LANXESS produces engineering plastics for the automotive industry at its site in Gastonia, North Carolina, US
Germany-based LANXESS is set to invest around €500m in North America through 2022 to upgrade sites and expand capacity mainly through brownfield expansions, its CEO said.
“In North America we plan to upgrade our asset footprint. At many sites we will upgrade process technologies and consider some significant capacity expansionsm,” said CEO Matthias Zachert in an interview with ICIS.
“We are running detailed feasibility analysis and will make announcements in the next 12-18 months,” he said.
At El Dorado, Arkansas, US – its largest site in North America which also includes the second-largest bromine reservoir in the world – LANXESS plans to invest €50m to expand derivatives capabilities.
“Here we take bromine out of the ground, and produce derivatives such as innovative flame retardants, primarily for polystyrene (PS) foam insulation used in buildings, which reduces CO2 emissions,” said Zachert.
Along with flame retardants, lubricant additives is another core pillar for LANXESS and an area which could see significant capital investment, he noted.
“We also like urethane solutions which we acquired from Chemtura, and would equally consider expansions in the polyamide value chain,” said Zachert.
An expansion in urethanes or polyamide would likely take place at the company’s Gastonia, North Carolina, site, which produces castable urethane pre-polymers for products in the recreational and industrial markets, as well as two lines for engineering plastics compounding.
“In Gastonia we onboarded [a second compounding line] two years ago, and are considering adding a new line,” said Zachert.
In polyamide, “new products we launched in the last few years have been well received by the auto industry”, the CEO said.
LANXESS produces the entire polyamide 6 (PA 6) value chain, from caprolactam to PA 6 base resin to the specific formulated engineering plastic product by adding additives and glass fibres.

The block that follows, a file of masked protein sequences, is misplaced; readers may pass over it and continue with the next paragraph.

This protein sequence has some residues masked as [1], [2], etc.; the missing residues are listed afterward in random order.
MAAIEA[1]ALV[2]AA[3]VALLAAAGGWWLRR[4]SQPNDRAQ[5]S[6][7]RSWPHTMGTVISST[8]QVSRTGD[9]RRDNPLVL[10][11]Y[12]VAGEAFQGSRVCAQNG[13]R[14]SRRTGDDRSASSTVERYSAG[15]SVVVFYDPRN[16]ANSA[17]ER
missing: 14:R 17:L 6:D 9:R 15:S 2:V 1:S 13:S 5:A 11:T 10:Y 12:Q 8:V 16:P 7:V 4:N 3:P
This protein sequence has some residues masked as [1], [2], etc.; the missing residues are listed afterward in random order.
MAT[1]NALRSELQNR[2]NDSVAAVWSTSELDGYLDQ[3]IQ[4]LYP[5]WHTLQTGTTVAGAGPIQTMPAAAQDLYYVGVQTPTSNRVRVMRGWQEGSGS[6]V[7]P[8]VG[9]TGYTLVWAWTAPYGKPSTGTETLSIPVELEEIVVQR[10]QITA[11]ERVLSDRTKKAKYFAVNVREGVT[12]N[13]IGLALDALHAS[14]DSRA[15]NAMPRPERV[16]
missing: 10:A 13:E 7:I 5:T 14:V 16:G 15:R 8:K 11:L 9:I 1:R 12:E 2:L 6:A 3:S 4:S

However, in PA 6,6, it buys the PA 6,6 base resin and adds compounding technology to produce engineering plastics.
With the shortage in PA 6,6 amid force majeures and price escalation, customers are becoming eager to test PA 6 products, noted the CEO.
“The trend has been accelerating in the past 3-6 months, where customers, even in Asia and Japan where they have long been sticking with existing [PA 6,6] formulations, are asking about switching [to PA 6],” said Zachert.
PA 6 and PA 6,6 engineering plastics are “relatively similar due to technology enhancements in additives such as flame retardants, antioxidants and glass fibres”, he added.
The North American market, largely from legacy DuPont technology, has been based more on PA 6,6 while the European market has primarily featured PA 6, he said.
ELECTRIC VEHICLE IMPLICATIONS
On the emergence of the electric vehicle, which requires far less high temperature resistant engineering plastics than traditional combustion engines, LANXESS sees the positive lightweighting aspect of its plastics outweighing (so to speak) the negative related to less need on the temperature side.
“Clearly we see this coming as we’ve seen a lot of activity in the last two years among Tier 1 and 2 [automotive suppliers]. We will see an acceleration in e-mobility from 2020 onward,” said Zachert.
“With e-mobility, lighter weight is far more important because the battery is heavy, and the performance on distance is not there yet. So we performed a detailed analysis and implication for PA, and concluded it is a net positive for our business,” he added.
While flame retardants, lubricant additives and the polyamide value chain are key areas for North America investment, one should not rule out advanced intermediates, said the CEO.
“There’s a possibility with the acquired Chemtura asset base that we can expand in intermediates. We have a nice DPA (diphenylamine) joint venture business with Huntsman called Rubicon in Geismar, [Louisiana],” said Zachert.